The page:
A crowd funding video has been launched on Facebook by Franklin’s Charge to help publicize a campaign to raise money to buy 1.6 acres of land adjacent to the historic Carter House on Columbia Avenue by May 31, 2015.
“We are trying to tell our story with the use of this video and crowd funding platform,” said Robert Hicks, founding chair emeritus of Franklin’s Charge, and author of the New York Times bestseller “The Widow of the South.”
“This hallowed ground is not simply about a Franklin park, but about a very important piece of our nation’s patrimony. Something really important happened here.”
Franklin’s Charge and the Battle of Franklin Trust contracted to pay $2.8 million for the land, which now includes the property where Franklin Flower and Gift Shop and the Williamson County Court Appointed Special Advocates office are located. This property was where Confederate and Union soldiers had the bloodiest fighting of the battle, which occurred 150 years ago this Sunday, Nov. 30.
In addition to Hicks, a variety of historians, preservationists, educators, business and civic leaders produced the video to publicize the campaign outside of Middle Tennessee. Included are Shanna Jackson of Columbia State University, Julian Bibb of Stites and Harbison Law Office, Margie Thessin of Franklin on Foot Tours, Eric Jacobson of The Battle of Franklin Trust, Stuart Tuttle of New Hope Academy, actor/producer Rob Hodge, historic gardener Justin Stelter, Kelly Gilfillan of Home Page Media Group, and historic interpreter Thomas Cartwright.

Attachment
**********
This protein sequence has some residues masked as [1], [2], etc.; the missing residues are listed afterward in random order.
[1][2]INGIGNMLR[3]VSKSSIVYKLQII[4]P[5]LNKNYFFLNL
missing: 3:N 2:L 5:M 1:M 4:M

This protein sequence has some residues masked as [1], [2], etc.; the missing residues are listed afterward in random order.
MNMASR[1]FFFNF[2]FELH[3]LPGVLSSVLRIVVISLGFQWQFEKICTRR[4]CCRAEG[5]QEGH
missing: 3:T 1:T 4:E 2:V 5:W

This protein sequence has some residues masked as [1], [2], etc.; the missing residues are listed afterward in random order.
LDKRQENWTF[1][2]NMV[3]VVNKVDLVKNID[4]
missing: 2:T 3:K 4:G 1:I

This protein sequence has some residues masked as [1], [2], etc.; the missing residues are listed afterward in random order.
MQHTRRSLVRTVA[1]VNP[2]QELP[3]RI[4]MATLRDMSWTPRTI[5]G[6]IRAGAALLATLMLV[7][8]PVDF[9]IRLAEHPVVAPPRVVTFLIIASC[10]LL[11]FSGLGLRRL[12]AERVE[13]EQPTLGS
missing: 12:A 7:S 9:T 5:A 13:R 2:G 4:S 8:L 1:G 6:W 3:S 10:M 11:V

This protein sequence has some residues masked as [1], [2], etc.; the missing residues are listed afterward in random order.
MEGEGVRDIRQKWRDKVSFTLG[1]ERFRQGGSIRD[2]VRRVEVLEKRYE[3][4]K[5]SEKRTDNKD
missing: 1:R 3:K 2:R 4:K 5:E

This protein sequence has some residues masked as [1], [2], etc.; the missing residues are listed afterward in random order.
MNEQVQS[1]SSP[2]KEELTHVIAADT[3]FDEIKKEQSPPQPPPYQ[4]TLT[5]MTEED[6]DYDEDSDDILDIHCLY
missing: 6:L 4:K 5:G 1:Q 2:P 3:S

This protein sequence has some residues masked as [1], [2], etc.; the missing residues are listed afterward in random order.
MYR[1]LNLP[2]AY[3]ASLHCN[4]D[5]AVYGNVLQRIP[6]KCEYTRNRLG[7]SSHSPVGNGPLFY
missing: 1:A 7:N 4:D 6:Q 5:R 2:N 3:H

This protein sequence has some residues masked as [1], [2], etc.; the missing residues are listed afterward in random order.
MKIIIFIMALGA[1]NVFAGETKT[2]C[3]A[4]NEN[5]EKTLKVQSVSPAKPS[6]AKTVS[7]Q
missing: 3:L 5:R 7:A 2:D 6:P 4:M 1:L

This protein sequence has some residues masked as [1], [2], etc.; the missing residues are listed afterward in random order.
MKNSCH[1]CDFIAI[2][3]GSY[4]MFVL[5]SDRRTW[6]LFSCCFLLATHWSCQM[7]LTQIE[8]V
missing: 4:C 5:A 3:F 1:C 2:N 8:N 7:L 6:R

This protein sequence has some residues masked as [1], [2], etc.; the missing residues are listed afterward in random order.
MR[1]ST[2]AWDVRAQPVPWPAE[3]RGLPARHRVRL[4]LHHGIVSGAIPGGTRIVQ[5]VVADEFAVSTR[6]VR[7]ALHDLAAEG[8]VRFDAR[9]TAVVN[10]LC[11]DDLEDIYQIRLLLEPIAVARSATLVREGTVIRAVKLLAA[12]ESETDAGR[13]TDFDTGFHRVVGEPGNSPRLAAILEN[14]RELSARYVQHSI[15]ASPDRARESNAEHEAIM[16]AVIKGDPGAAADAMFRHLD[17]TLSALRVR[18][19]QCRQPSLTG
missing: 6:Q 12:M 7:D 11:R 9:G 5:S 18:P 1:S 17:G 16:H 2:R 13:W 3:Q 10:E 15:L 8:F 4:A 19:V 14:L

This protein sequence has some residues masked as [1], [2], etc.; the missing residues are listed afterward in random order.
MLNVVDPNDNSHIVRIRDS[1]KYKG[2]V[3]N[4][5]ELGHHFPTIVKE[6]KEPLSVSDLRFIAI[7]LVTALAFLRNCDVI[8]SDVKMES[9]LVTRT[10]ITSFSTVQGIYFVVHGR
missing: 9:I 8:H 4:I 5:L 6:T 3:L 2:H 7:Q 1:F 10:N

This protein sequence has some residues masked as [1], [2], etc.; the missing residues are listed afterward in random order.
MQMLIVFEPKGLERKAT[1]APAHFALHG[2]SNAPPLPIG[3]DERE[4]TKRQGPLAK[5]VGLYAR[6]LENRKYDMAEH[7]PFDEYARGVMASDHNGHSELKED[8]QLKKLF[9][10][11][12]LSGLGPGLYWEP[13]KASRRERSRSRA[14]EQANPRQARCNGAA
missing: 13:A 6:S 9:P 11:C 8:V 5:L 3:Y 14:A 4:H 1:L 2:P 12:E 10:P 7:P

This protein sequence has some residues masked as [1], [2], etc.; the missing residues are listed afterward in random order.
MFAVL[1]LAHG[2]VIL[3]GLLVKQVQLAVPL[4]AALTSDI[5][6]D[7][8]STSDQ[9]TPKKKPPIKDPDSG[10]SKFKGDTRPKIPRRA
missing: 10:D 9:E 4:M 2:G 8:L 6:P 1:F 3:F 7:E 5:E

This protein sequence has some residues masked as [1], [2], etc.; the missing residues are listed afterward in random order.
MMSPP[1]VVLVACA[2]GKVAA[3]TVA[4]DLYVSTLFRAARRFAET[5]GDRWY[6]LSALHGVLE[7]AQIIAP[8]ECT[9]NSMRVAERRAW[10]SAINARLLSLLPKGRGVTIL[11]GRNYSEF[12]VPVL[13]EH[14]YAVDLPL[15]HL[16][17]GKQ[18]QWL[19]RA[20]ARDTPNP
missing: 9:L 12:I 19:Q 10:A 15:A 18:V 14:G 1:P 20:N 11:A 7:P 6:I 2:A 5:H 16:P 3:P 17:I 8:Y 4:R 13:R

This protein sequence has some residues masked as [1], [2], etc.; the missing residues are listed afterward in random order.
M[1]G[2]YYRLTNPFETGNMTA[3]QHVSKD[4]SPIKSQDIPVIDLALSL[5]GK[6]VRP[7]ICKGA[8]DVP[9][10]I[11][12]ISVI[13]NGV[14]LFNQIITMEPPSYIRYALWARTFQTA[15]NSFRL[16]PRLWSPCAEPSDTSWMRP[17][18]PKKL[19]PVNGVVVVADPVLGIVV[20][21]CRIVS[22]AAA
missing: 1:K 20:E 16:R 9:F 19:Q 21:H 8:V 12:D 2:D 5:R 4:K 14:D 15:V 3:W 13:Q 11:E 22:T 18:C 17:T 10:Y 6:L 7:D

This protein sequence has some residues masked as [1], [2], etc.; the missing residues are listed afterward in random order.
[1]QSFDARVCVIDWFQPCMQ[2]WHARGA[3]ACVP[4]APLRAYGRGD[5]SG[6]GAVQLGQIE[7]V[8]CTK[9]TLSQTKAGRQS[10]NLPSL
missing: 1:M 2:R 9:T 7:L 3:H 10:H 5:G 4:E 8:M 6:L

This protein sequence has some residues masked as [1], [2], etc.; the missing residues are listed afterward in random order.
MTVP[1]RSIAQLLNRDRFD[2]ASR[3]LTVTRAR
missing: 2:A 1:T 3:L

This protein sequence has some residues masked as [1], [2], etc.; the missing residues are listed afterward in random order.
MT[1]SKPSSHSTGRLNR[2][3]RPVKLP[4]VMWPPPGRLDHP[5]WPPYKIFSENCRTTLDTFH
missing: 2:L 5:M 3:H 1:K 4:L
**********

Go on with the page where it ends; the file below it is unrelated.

The City of Franklin produced the project’s video, which was recorded and edited by Stephen Price.
“When I speak to groups around the country I hear, ‘You folks in Franklin are doing a good job preserving your battlefield,’” said Greg Wade, founder of the Franklin Civil War Round Table. “We scratch our heads and politely respond, ‘It isn’t Franklin’s battlefield, it is the country’s and your help is needed to preserve this bloodied ground.’”
Wade said he believes whether someone lives in Indiana, Texas, Wisconsin or Alaska, much of the nation’s DNA was shaped by battlefields like Franklin.
“First to succeed, we need your help — first and foremost — financially,” Hicks said. “But almost as important as your gift is the gift of your time. We need you to share the link to the Crowdrise site with your circle of friends, family and business associates.”
The video and the text on the Crowdrise fund-raising page explain the mission and video viewers are asked to share the link with friends and family.
“If we can make this video go viral, we truly believe we can reach our goal,” said Hicks, who also made a personal challenge with an edge of humor.